August 12, 2007
3 Chuck Bednarik. In 1960, plenty of players in the NFL might have thought they could play both ways, but one did, and excelled. Chuck Bednarik was the last iron man of pro football. When linebacker Bob Pellegrini pulled a groin muscle against Cleveland in the fifth game of the season, coach Buck Shaw looked at the 35-year-old Bednarik and said, "Get in there, Chuck, but don't pull any hero stuff. " Because he played both ways to help lead the Eagles to the 1960 world championship - the franchise's last - Bednarik solidified his spot among the greatest Eagles of all time.
September 17, 2006 |
In three weeks, you-know-who comes back to town, which means you-know-what is going to be coming out of the mouths of Philadelphia fans. With Terrell Owens wearing a silver helmet and a blue star, the Eagles' rivalry with the Dallas Cowboys figures to be more intense than ever. Truth be told, though, the Eagles' better and more bitter adversary will be at Lincoln Financial Field today. It can easily be argued that the Eagles and New York Giants have engaged in the best NFL rivalry of the 21st century.
February 9, 2005
I'M NOT old enough to have seen Chuck Bednarik in his glory. My father and grandfather told stories about big, bad Chuck - the meanest, nastiest two-way player to ever don Eagle green. But after having seen recent pre-game interviews and reading about his feeling about the Eagles' Super Bowl run, the only image I now have is that of a washed-up miserable old whiner: "Jeff Laurie wouldn't buy my book for the team . . . Wahhhhh!!!" Hey, Chuck, get over it, you big crybaby! You should have just let this generation of Eagle fans enjoy what might be the greatest season and arguably greatest teams this city has ever had without your miserable self-serving whining.
February 2, 2005 |
In the wacky world of championship-craving Eagles enthusiasts, the Rozanskis of Glassboro rest near the top of the heap. They not only bleed Eagles green, but for 50 years and three generations they've also inhaled it, chewed it and absorbed it through their pores. They own season tickets. They tailgate, collect memorabilia, and try to schedule family events around games. When they did have to attend a church wedding during an Eagles game, they took a television. None of which makes them unique among the legions of never-say-die Eagles addicts who endure season after season of tears, fears, jeers and cheers.
January 27, 2004 |
Neither an angry Chuck Bednarik nor an AWOL Harry Kalas dimmed the enthusiasm last night when the Philadelphia Sports Writers Association held its 100th awards banquet at the Hilton Hotel in Cherry Hill. Braving 20-degree temperatures more chilling because of a gusting wind, the earliest sellout crowd in association history responded with warm affection for notables Julius Erving, Bob Clarke, Billie Jean King, Carl Lewis, Tom Lasorda, Ken Hitchcock, Randy Ayers, John Chaney, Bill Bergey, Bernard Hopkins, Larry James and other sports heroes they cheered in the past.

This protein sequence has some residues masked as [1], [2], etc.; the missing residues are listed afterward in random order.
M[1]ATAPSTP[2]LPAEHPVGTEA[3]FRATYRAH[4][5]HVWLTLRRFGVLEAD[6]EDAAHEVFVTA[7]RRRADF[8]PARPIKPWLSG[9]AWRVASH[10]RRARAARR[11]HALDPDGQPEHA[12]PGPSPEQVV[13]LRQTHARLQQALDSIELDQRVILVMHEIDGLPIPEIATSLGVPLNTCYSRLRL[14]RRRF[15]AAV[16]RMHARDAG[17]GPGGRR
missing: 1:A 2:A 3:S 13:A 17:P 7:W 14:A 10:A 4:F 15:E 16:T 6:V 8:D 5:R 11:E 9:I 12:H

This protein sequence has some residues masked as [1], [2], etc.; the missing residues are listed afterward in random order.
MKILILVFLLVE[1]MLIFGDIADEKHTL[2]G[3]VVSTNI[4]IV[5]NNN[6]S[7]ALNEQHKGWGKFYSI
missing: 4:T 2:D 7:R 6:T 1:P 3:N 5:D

October 2, 2002 |
When the caller ID flashed "Charlie Bednarik," Bethlehem Catholic quarterback Adam Bednarik knew he was hearing from both a boyhood idol and a distant relative. Adam Bednarik grew up in Bethlehem, about a one-hour shot up the turnpike from Philadelphia, entranced by his father's stories about former Philadelphia Eagles center and linebacker Chuck Bednarik. His bone-rattling hits, bulldozing blocks, and blue-collar work ethic landed him in the Hall of Fame and in Adam's highest regard.
September 24, 2002 |
Pinch us: Is this the Eagles - the Philadelphia Eagles - on offense? A defense that holds the opposition to zero offensive touchdowns in consecutive weeks is nothing unusual around here. Whether it's been Hugh Douglas or Seth Joyner or Reggie White or Bill Bergey or Chuck Bednarik, over the years, you could always count on the Bird's D to show off, even in losing seasons. But offense? We're more accustomed to 3 yards and a cloud of dust - not 59-yard bombs into the end zone.
January 18, 2002 |
For Jeremiah Trotter, it will be like stepping through his TV screen and into an old NFL Films highlight show. The Eagles will play the Chicago Bears tomorrow afternoon at Soldier Field, where Butkus and Singletary hunted running backs and snarled in the face masks of hapless quarterbacks. Where Trotter's breath will billow in clouds as he leans over and prepares for the snap of the ball. Where collisions are made all the more brutal by the frozen air and the rock-hard ground. "To me," the Eagles' middle linebacker said, "that's football weather.
November 22, 1999 |
The Eagles did at least two things right yesterday: 1.) They honored members of their 1948 and 1949 NFL championship teams, and 2.) They did it at halftime, thereby reducing the chance of frustrated and hostile fans rushing the field. The appearance of 22 members from those two teams produced the loudest ovation of the day and diffused temporarily the building angst - even from some of the honorees - over the 44-17 pounding the current edition of the team received from the newly respectable Indianapolis Colts.
August 6, 1999 |
When a presence like Chuck Bednarik speaks, you just listen. Yesterday, the Hall of Famer who spent 14 years with the Eagles playing linebacker and center visited an Eagles training camp for the first time since Dick Vermeil finished coaching in 1982. Concrete Charlie is a native of Bethlehem and now lives 10 minutes away from Lehigh University, where the Eagles have trained since 1996. But Bednarik had not felt welcome. He traveled the world, listening to polka music and playing his harmonica, seething at his perceived exclusion from the Eagles family.